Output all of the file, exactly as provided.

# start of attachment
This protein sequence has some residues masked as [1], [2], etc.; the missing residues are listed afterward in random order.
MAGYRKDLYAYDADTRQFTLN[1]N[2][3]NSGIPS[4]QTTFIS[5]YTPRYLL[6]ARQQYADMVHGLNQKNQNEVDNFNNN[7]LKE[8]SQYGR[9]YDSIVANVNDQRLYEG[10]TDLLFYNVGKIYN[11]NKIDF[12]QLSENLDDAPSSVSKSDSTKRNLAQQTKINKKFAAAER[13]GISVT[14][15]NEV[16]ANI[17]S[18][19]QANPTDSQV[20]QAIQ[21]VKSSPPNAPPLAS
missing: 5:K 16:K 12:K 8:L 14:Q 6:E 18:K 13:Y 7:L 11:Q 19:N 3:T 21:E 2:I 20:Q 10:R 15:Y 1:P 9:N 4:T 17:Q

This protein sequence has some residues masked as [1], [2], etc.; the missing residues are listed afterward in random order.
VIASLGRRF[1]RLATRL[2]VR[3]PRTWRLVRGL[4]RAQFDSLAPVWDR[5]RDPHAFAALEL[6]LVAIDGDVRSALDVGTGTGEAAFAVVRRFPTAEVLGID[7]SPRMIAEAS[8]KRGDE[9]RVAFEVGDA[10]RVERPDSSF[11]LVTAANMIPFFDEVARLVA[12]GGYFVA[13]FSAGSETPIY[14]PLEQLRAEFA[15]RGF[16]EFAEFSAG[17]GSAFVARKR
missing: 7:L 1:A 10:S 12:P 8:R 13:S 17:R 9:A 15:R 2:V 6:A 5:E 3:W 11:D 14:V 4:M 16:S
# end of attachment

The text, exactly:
This protein sequence has some residues masked as [1], [2], etc.; the missing residues are listed afterward in random order.
MAGYRKDLYAYDADTRQFTLN[1]N[2][3]NSGIPS[4]QTTFIS[5]YTPRYLL[6]ARQQYADMVHGLNQKNQNEVDNFNNN[7]LKE[8]SQYGR[9]YDSIVANVNDQRLYEG[10]TDLLFYNVGKIYN[11]NKIDF[12]QLSENLDDAPSSVSKSDSTKRNLAQQTKINKKFAAAER[13]GISVT[14][15]NEV[16]ANI[17]S[18][19]QANPTDSQV[20]QAIQ[21]VKSSPPNAPPLAS
missing: 5:K 16:K 12:K 8:L 14:Q 6:E 18:K 13:Y 7:L 11:Q 19:N 3:T 21:E 2:I 20:Q 10:R 15:Y 1:P 9:N 4:T 17:Q

This protein sequence has some residues masked as [1], [2], etc.; the missing residues are listed afterward in random order.
VIASLGRRF[1]RLATRL[2]VR[3]PRTWRLVRGL[4]RAQFDSLAPVWDR[5]RDPHAFAALEL[6]LVAIDGDVRSALDVGTGTGEAAFAVVRRFPTAEVLGID[7]SPRMIAEAS[8]KRGDE[9]RVAFEVGDA[10]RVERPDSSF[11]LVTAANMIPFFDEVARLVA[12]GGYFVA[13]FSAGSETPIY[14]PLEQLRAEFA[15]RGF[16]EFAEFSAG[17]GSAFVARKR
missing: 7:L 1:A 10:S 12:P 8:R 13:S 17:R 9:A 15:R 2:V 6:A 5:E 3:W 11:D 14:V 4:M 16:S